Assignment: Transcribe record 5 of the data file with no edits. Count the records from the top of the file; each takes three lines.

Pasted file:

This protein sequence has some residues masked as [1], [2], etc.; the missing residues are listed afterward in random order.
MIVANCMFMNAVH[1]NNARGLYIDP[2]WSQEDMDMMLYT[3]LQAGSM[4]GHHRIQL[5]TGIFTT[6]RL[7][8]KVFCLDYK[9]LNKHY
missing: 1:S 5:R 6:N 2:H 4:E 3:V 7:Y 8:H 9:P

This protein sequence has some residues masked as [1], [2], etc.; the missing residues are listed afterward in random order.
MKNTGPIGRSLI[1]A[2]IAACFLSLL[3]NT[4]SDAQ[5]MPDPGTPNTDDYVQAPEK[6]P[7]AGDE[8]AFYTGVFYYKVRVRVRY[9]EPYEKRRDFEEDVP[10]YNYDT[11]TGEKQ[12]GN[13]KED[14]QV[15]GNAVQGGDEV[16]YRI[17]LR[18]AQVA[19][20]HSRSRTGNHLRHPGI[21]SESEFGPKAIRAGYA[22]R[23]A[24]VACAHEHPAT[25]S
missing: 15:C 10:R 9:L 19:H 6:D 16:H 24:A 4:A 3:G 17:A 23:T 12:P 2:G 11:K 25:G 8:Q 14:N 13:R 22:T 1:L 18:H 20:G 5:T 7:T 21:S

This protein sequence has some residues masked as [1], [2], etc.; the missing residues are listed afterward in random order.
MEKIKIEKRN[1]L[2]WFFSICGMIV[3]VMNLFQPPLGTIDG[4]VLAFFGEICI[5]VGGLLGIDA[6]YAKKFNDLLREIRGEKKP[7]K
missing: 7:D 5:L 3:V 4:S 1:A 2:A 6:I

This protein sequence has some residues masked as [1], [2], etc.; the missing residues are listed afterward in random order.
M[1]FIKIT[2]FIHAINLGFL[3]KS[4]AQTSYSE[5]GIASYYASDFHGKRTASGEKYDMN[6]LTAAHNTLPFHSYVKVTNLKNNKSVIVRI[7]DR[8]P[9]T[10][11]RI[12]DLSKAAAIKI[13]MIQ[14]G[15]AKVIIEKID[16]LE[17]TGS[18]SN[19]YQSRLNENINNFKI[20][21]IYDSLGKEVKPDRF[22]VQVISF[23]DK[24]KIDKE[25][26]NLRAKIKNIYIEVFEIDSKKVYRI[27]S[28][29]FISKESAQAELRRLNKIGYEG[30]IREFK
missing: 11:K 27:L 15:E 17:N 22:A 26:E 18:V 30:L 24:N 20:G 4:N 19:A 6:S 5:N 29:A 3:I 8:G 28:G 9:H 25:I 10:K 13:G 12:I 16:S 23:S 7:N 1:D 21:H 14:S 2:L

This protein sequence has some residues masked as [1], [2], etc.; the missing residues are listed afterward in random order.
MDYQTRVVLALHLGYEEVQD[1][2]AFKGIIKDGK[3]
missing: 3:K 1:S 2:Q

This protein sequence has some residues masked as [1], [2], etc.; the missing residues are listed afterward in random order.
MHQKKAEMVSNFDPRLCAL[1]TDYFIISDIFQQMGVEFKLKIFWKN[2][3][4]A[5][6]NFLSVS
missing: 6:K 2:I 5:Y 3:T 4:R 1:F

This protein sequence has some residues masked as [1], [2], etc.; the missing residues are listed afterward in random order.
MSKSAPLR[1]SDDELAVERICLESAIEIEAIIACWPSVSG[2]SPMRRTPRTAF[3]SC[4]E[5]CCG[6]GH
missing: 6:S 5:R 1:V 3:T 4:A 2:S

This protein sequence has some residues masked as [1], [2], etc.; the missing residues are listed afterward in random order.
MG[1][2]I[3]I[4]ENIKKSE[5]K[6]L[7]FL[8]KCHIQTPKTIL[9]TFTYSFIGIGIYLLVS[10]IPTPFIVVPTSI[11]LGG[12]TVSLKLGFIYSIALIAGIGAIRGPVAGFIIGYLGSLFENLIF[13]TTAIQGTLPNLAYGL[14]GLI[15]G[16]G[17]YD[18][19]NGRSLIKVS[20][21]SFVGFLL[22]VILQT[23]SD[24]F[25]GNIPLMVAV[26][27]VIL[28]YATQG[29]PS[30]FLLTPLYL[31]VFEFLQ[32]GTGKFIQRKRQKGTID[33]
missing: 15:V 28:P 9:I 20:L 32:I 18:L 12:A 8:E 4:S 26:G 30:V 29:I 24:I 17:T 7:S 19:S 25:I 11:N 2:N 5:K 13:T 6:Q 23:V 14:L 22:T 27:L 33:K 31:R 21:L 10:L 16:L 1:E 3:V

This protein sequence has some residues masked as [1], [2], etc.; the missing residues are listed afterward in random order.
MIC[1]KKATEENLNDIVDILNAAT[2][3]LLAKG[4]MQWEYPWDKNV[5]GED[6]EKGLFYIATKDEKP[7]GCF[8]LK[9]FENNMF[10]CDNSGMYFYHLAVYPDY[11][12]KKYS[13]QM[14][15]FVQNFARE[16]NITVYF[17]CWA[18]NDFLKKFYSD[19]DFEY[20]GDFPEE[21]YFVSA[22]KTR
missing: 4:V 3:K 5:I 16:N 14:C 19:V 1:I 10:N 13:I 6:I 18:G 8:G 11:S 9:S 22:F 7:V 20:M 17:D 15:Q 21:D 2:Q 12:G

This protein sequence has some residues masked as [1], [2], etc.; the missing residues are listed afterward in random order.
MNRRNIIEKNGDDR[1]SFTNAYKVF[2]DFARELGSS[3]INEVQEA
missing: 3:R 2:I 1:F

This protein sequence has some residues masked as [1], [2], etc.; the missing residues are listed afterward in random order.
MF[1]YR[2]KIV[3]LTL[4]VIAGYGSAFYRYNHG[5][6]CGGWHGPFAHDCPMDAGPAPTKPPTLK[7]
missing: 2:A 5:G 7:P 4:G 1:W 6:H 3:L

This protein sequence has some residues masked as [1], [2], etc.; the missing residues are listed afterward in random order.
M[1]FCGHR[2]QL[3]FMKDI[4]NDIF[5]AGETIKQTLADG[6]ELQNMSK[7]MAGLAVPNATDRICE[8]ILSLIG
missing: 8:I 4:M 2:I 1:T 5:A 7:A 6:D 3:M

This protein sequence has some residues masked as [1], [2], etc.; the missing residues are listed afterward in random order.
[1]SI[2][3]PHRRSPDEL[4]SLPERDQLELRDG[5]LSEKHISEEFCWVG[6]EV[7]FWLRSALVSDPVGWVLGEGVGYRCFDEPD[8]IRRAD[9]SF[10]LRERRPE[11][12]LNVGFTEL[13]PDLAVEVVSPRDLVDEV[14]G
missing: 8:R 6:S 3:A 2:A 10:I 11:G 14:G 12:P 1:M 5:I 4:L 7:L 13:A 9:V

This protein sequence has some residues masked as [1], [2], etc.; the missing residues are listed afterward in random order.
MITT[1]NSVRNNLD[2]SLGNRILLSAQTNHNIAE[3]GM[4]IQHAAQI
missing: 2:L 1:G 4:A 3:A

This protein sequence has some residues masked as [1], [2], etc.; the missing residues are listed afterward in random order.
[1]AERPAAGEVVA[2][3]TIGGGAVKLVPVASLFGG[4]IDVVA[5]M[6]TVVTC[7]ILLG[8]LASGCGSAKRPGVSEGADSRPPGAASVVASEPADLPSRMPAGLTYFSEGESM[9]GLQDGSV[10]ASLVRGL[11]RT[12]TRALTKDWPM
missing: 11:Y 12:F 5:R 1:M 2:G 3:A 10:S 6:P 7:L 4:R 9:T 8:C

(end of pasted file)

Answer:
This protein sequence has some residues masked as [1], [2], etc.; the missing residues are listed afterward in random order.
MDYQTRVVLALHLGYEEVQD[1][2]AFKGIIKDGK[3]
missing: 3:K 1:S 2:Q